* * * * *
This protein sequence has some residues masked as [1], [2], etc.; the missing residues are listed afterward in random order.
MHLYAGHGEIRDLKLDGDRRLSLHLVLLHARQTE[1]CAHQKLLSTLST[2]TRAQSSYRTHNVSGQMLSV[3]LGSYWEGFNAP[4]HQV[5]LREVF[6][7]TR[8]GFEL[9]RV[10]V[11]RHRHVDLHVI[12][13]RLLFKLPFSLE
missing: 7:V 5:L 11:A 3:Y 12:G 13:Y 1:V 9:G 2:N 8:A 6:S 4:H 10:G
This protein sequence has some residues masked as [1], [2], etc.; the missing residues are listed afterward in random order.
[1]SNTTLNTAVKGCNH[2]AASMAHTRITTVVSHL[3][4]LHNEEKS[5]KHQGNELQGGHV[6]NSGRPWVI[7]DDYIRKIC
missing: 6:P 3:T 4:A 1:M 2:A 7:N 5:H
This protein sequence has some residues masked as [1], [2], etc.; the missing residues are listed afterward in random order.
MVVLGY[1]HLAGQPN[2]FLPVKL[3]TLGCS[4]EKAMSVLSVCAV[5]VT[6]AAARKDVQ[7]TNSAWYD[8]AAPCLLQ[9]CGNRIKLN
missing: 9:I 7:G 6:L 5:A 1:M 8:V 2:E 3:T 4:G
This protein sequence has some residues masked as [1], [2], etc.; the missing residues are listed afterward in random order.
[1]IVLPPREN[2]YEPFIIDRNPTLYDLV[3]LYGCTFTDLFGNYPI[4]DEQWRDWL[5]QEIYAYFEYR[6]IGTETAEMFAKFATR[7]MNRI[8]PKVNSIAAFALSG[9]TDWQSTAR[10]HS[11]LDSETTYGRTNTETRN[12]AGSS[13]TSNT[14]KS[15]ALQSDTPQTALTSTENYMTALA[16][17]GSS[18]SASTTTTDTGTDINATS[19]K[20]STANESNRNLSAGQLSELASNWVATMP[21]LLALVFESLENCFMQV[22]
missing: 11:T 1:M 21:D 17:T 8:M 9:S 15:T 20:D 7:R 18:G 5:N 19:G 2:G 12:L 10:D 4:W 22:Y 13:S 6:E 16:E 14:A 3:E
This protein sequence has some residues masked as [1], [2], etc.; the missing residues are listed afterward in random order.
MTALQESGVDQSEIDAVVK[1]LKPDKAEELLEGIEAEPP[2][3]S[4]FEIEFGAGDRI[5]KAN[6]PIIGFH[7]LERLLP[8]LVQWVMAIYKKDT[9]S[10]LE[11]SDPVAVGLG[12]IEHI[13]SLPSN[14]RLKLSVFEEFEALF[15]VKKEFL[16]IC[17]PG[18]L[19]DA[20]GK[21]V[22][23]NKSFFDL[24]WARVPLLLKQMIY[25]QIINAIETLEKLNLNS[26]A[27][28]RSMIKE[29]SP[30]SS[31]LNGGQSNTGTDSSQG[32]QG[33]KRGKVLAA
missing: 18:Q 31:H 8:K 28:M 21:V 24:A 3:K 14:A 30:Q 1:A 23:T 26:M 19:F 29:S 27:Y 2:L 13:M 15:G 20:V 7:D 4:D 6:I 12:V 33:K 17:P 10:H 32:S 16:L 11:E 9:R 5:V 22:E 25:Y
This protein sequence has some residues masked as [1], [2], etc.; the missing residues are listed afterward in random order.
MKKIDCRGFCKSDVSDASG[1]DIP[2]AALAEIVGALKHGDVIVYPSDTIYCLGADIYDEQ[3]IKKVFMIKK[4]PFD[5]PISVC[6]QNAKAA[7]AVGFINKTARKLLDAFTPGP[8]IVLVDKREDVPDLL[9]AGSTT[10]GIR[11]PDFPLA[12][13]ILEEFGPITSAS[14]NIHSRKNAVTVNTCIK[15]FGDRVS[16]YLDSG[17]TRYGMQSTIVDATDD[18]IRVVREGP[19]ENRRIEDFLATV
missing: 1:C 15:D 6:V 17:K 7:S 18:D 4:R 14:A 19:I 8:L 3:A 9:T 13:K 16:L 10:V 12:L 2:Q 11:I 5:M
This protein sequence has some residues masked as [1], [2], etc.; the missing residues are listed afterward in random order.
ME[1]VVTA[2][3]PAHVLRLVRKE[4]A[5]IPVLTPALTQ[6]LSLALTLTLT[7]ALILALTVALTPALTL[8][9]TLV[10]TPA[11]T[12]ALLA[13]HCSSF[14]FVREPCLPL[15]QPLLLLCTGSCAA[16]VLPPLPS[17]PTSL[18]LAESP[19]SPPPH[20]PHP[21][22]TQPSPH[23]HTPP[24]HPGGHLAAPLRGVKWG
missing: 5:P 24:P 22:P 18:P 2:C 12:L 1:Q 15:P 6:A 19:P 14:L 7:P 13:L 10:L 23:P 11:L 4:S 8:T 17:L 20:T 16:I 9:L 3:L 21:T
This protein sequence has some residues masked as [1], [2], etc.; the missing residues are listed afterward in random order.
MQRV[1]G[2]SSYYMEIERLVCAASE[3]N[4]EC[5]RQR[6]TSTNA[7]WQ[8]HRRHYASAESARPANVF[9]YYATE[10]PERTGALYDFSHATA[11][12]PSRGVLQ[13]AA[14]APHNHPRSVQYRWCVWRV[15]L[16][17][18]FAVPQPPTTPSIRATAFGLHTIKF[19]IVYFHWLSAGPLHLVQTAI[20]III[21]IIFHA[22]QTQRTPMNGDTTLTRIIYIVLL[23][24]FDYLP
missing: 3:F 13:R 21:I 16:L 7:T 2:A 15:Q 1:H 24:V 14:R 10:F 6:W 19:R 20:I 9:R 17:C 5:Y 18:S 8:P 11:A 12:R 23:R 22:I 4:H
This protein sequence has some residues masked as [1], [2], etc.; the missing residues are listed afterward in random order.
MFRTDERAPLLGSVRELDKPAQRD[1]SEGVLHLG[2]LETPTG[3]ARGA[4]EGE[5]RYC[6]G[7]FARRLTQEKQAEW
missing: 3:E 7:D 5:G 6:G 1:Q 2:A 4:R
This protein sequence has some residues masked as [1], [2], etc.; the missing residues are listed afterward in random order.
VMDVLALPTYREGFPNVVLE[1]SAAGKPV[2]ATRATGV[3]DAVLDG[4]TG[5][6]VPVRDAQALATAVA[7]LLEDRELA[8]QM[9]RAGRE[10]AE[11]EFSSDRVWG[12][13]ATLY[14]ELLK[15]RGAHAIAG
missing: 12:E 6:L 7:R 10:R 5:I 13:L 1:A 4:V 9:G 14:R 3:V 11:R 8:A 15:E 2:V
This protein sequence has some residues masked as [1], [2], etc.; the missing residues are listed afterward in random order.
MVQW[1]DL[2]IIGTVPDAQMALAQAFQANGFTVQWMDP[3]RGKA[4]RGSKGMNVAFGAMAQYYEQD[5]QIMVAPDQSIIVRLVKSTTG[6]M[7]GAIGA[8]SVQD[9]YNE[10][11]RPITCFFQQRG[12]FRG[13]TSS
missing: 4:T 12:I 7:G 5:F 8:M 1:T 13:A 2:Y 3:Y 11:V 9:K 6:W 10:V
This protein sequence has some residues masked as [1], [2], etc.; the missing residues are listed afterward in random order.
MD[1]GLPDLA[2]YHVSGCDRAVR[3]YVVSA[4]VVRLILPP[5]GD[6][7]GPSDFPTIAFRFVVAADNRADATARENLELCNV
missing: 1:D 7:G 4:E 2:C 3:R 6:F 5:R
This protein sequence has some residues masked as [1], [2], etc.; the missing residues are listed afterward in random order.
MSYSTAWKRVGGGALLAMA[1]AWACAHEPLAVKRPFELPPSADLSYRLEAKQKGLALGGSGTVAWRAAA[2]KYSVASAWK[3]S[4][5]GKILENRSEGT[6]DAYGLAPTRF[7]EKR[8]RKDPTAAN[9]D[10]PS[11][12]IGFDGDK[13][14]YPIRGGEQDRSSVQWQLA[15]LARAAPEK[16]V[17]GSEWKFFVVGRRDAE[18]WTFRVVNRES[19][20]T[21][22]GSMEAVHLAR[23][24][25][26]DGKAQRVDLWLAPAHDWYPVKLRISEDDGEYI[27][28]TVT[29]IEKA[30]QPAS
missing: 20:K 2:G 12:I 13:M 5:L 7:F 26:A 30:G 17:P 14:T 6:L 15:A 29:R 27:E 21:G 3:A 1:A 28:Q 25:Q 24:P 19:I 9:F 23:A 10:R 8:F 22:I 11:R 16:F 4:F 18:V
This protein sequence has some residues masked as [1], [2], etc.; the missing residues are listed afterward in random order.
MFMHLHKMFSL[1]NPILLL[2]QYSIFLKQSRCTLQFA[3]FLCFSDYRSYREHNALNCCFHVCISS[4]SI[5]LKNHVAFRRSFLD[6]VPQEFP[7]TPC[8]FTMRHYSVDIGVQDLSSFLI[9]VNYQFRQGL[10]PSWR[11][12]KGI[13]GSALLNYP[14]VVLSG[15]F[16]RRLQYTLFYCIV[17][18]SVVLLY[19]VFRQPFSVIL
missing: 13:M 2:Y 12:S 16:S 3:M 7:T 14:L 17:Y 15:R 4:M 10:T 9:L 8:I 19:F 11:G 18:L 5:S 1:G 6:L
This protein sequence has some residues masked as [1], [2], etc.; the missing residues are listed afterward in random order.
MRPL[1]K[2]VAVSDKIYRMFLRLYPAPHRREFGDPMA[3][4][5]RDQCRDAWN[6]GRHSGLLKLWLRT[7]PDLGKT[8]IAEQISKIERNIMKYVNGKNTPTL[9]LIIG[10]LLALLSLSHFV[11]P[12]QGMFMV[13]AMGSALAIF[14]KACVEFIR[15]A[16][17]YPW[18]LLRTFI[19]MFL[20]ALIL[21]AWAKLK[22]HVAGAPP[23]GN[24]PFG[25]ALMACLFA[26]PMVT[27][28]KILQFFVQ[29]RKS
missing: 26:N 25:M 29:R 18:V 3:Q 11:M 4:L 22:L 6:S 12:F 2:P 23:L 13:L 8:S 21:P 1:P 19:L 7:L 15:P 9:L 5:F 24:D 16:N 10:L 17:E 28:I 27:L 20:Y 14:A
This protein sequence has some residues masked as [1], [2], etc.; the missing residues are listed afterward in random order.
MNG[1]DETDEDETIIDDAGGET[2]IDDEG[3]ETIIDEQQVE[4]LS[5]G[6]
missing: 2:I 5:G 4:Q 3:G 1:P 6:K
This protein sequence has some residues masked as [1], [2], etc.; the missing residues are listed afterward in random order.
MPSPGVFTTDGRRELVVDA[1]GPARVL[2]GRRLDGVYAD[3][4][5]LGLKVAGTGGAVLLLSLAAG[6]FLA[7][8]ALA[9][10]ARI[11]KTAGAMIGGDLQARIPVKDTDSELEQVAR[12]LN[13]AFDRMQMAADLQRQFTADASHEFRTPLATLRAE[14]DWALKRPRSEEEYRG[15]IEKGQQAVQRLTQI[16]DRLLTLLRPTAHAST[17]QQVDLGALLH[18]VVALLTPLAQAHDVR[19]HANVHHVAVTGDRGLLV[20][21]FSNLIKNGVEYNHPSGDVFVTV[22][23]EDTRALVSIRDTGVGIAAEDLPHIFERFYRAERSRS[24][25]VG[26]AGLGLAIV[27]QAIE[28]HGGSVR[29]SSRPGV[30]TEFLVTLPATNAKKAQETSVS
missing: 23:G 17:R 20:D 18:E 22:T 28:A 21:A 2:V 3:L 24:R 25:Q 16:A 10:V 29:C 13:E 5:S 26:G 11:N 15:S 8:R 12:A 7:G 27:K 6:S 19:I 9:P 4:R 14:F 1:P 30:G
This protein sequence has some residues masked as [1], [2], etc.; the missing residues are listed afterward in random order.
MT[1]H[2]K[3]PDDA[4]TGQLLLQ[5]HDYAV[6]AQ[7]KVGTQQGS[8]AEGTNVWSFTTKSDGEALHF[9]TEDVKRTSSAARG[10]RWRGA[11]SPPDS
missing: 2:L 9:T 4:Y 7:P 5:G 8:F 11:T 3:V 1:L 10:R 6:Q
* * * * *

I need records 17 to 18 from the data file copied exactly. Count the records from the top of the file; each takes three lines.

This protein sequence has some residues masked as [1], [2], etc.; the missing residues are listed afterward in random order.
MPSPGVFTTDGRRELVVDA[1]GPARVL[2]GRRLDGVYAD[3][4][5]LGLKVAGTGGAVLLLSLAAG[6]FLA[7][8]ALA[9][10]ARI[11]KTAGAMIGGDLQARIPVKDTDSELEQVAR[12]LN[13]AFDRMQMAADLQRQFTADASHEFRTPLATLRAE[14]DWALKRPRSEEEYRG[15]IEKGQQAVQRLTQI[16]DRLLTLLRPTAHAST[17]QQVDLGALLH[18]VVALLTPLAQAHDVR[19]HANVHHVAVTGDRGLLV[20][21]FSNLIKNGVEYNHPSGDVFVTV[22][23]EDTRALVSIRDTGVGIAAEDLPHIFERFYRAERSRS[24][25]VG[26]AGLGLAIV[27]QAIE[28]HGGSVR[29]SSRPGV[30]TEFLVTLPATNAKKAQETSVS
missing: 23:G 17:R 20:D 18:E 22:T 28:A 21:A 2:V 3:L 24:R 25:Q 16:A 10:V 29:C 13:E 5:S 26:G 11:N 15:S 8:R 12:A 7:G 27:K 6:S 19:I 9:P 4:R 14:F 1:P 30:G
This protein sequence has some residues masked as [1], [2], etc.; the missing residues are listed afterward in random order.
MT[1]H[2]K[3]PDDA[4]TGQLLLQ[5]HDYAV[6]AQ[7]KVGTQQGS[8]AEGTNVWSFTTKSDGEALHF[9]TEDVKRTSSAARG[10]RWRGA[11]SPPDS
missing: 2:L 9:T 4:Y 7:P 5:G 8:F 11:T 3:V 1:L 10:R 6:Q